GMAT Question of the Day - Daily to your Mailbox; hard ones only

 It is currently 16 Oct 2019, 11:03

### GMAT Club Daily Prep

#### Thank you for using the timer - this advanced tool can estimate your performance and suggest more practice questions. We have subscribed you to Daily Prep Questions via email.

Customized
for You

we will pick new questions that match your level based on your Timer History

Track

every week, we’ll send you an estimated GMAT score based on your performance

Practice
Pays

we will pick new questions that match your level based on your Timer History

# There are 9 people in the room. There are two pairs of

Author Message
TAGS:

### Hide Tags

Manager
Joined: 15 Aug 2013
Posts: 228
Re: There are 9 people in the room. There are two pairs of  [#permalink]

### Show Tags

21 Apr 2014, 18:53
Bunuel wrote:
russ9 wrote:
There are 9 people in the room. There are two pairs of siblings within that group. If we choose two people, what is the probability that they will not be siblings?

Can someone please explain where i'm going wrong?

I'm using the approach: No Sibling Pair = 1 - Probability of sibling pair.

P = $$\frac{(9C4)(1C1)}{(9C2)}$$ -- why is this wrong? Is this equation not implying that at first, I have the probability of choose 4 people out of 9, then I can only pick 1 so my top is the favorable solution. My denominator is the total number of outcomes.

The numerator is wrong. We are not choosing 4 people, we are choosing 2.

How many ways to choose a sibling pair from 9 people where there are two pairs of siblings (X, X, Y, Y, A, B, C, D, E)? Only two ways XX and YY.

Hence, P = 1 - 2/(9C2) = 1 - 1/18 = 1/17.

Hi Bunuel,

I am reading what you're writing but I just cant grasp it. How is this different than the other problems where we try to keep the numerator and denominator in the same units, i.e: people and not pairs. Is P = $$\frac{(9C4)(1C1)}{(9C2)}$$ not saying that i want to pick ANY member out of the 4 siblings and then I can only choose 1 member after choosing that ANY member?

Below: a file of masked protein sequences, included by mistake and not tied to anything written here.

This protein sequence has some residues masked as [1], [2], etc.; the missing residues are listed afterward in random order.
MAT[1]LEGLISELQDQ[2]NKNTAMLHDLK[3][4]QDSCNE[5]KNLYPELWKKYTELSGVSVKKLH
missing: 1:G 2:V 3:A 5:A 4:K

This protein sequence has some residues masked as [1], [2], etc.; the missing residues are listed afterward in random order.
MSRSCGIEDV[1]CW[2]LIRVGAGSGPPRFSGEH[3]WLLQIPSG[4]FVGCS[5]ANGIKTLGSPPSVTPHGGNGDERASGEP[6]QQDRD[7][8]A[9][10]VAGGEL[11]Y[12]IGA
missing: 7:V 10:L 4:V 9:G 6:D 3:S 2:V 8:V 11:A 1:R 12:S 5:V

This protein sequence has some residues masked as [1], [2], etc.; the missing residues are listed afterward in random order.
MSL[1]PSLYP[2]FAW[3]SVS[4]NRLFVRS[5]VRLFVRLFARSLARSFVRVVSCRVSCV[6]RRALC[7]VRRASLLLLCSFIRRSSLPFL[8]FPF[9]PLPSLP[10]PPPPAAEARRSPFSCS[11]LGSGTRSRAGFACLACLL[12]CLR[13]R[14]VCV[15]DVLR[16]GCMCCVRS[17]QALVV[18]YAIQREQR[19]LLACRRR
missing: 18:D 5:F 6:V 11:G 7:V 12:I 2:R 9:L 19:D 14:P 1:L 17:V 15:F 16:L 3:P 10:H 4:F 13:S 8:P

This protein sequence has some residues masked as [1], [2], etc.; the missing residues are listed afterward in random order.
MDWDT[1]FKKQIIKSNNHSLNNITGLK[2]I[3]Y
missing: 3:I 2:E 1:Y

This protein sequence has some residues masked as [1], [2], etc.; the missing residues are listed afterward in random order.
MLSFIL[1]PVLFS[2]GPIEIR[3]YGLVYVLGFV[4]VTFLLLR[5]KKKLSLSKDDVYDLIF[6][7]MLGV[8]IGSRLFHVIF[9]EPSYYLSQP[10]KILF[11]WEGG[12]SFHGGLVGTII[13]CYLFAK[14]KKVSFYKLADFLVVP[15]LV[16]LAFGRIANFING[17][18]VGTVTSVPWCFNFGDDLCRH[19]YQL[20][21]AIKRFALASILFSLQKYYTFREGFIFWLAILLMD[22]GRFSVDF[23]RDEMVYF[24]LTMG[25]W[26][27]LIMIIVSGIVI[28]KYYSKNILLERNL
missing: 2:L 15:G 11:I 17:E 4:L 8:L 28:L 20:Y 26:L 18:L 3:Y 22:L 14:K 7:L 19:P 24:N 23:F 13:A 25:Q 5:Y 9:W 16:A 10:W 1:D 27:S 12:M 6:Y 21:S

Intern
Joined: 30 Oct 2013
Posts: 3
Re: There are 9 people in the room. There are two pairs of  [#permalink]

### Show Tags

09 Jun 2014, 04:03
There are 9 people in the room. There are two pairs of siblings within that group. If we choose two people, what is the probability that they will not be siblings?

I need to choose two people from a group of 9 . I will choose 1 the probablitiy is 100% (9/9), then I have to choose the second person in such a manner that he is not the sibling of the 1 I chose, therefor amongst the 8 I am still left with, the probability becomes 7/8 (excluding the one sibling of the first). Please correct my approach and preferably donot provide me with an alternative solution. It would be of great help.
Math Expert
Joined: 02 Sep 2009
Posts: 58381
Re: There are 9 people in the room. There are two pairs of  [#permalink]

### Show Tags

09 Jun 2014, 09:10
ankitarihaan wrote:
There are 9 people in the room. There are two pairs of siblings within that group. If we choose two people, what is the probability that they will not be siblings?

I need to choose two people from a group of 9 . I will choose 1 the probablitiy is 100% (9/9), then I have to choose the second person in such a manner that he is not the sibling of the 1 I chose, therefor amongst the 8 I am still left with, the probability becomes 7/8 (excluding the one sibling of the first). Please correct my approach and preferably donot provide me with an alternative solution. It would be of great help.

The point is that if you choose a person which has no sibling then the probability that the second person won't be his/her sibling would be 1. That's why this approach does not work.

Correct approach is here: there-are-9-people-in-the-room-there-are-two-pairs-of-58609.html#p1357845

Hope it helps.
_________________
Non-Human User
Joined: 09 Sep 2013
Posts: 13208
Re: There are 9 people in the room. There are two pairs of  [#permalink]

### Show Tags

16 Sep 2019, 11:17
Hello from the GMAT Club BumpBot!

Thanks to another GMAT Club member, I have just discovered this valuable topic, yet it had no discussion for over a year. I am now bumping it up - doing my job. I think you may find it valuable (esp those replies with Kudos).

Want to see all other topics I dig out? Follow me (click follow button on profile). You will receive a summary of all topics I bump in your profile area as well as via email.
_________________
Re: There are 9 people in the room. There are two pairs of   [#permalink] 16 Sep 2019, 11:17

Go to page   Previous    1   2   [ 24 posts ]

Display posts from previous: Sort by